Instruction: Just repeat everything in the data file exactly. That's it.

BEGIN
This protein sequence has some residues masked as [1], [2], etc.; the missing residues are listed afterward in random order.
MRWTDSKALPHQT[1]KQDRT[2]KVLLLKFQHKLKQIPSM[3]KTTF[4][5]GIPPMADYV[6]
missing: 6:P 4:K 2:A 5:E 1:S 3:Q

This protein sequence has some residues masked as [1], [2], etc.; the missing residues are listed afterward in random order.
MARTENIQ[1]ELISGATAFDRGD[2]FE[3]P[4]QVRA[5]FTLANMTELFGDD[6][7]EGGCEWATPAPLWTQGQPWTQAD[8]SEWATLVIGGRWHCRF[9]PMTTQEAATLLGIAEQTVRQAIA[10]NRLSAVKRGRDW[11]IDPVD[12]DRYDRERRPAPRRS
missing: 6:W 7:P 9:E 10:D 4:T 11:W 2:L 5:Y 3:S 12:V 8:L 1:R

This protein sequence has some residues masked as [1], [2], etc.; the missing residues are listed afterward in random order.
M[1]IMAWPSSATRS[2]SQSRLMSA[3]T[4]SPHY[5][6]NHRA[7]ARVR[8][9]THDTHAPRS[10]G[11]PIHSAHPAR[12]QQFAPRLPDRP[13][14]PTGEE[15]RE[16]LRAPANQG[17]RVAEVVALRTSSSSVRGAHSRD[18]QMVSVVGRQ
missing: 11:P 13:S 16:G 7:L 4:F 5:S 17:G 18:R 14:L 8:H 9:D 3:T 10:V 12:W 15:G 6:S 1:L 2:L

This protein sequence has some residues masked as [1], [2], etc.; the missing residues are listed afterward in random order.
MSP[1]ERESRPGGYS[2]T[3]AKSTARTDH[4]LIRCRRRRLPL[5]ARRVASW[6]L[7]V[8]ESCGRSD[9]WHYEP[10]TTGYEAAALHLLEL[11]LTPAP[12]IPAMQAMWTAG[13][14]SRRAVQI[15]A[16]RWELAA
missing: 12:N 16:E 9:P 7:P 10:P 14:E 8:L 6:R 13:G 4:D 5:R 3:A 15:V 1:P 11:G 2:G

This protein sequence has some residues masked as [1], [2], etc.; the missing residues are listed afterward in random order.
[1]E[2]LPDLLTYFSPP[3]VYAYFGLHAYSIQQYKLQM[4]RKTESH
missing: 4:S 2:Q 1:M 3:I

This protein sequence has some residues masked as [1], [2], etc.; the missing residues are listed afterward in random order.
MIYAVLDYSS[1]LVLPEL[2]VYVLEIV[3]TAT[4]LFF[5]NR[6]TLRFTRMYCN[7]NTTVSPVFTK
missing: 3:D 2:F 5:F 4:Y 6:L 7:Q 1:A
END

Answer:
This protein sequence has some residues masked as [1], [2], etc.; the missing residues are listed afterward in random order.
MRWTDSKALPHQT[1]KQDRT[2]KVLLLKFQHKLKQIPSM[3]KTTF[4][5]GIPPMADYV[6]
missing: 6:P 4:K 2:A 5:E 1:S 3:Q

This protein sequence has some residues masked as [1], [2], etc.; the missing residues are listed afterward in random order.
MARTENIQ[1]ELISGATAFDRGD[2]FE[3]P[4]QVRA[5]FTLANMTELFGDD[6][7]EGGCEWATPAPLWTQGQPWTQAD[8]SEWATLVIGGRWHCRF[9]PMTTQEAATLLGIAEQTVRQAIA[10]NRLSAVKRGRDW[11]IDPVD[12]DRYDRERRPAPRRS
missing: 6:W 7:P 9:E 10:D 4:T 11:W 2:L 5:Y 3:S 12:V 8:L 1:R

This protein sequence has some residues masked as [1], [2], etc.; the missing residues are listed afterward in random order.
M[1]IMAWPSSATRS[2]SQSRLMSA[3]T[4]SPHY[5][6]NHRA[7]ARVR[8][9]THDTHAPRS[10]G[11]PIHSAHPAR[12]QQFAPRLPDRP[13][14]PTGEE[15]RE[16]LRAPANQG[17]RVAEVVALRTSSSSVRGAHSRD[18]QMVSVVGRQ
missing: 11:P 13:S 16:G 7:L 4:F 5:S 17:G 18:R 14:L 8:H 9:D 3:T 10:V 12:W 15:G 6:S 1:L 2:L

This protein sequence has some residues masked as [1], [2], etc.; the missing residues are listed afterward in random order.
MSP[1]ERESRPGGYS[2]T[3]AKSTARTDH[4]LIRCRRRRLPL[5]ARRVASW[6]L[7]V[8]ESCGRSD[9]WHYEP[10]TTGYEAAALHLLEL[11]LTPAP[12]IPAMQAMWTAG[13][14]SRRAVQI[15]A[16]RWELAA
missing: 12:N 16:E 9:P 7:P 10:P 14:E 8:L 6:R 13:G 4:D 5:R 3:A 15:V 1:P 11:G 2:G

This protein sequence has some residues masked as [1], [2], etc.; the missing residues are listed afterward in random order.
[1]E[2]LPDLLTYFSPP[3]VYAYFGLHAYSIQQYKLQM[4]RKTESH
missing: 4:S 2:Q 1:M 3:I

This protein sequence has some residues masked as [1], [2], etc.; the missing residues are listed afterward in random order.
MIYAVLDYSS[1]LVLPEL[2]VYVLEIV[3]TAT[4]LFF[5]NR[6]TLRFTRMYCN[7]NTTVSPVFTK
missing: 3:D 2:F 5:F 4:Y 6:L 7:Q 1:A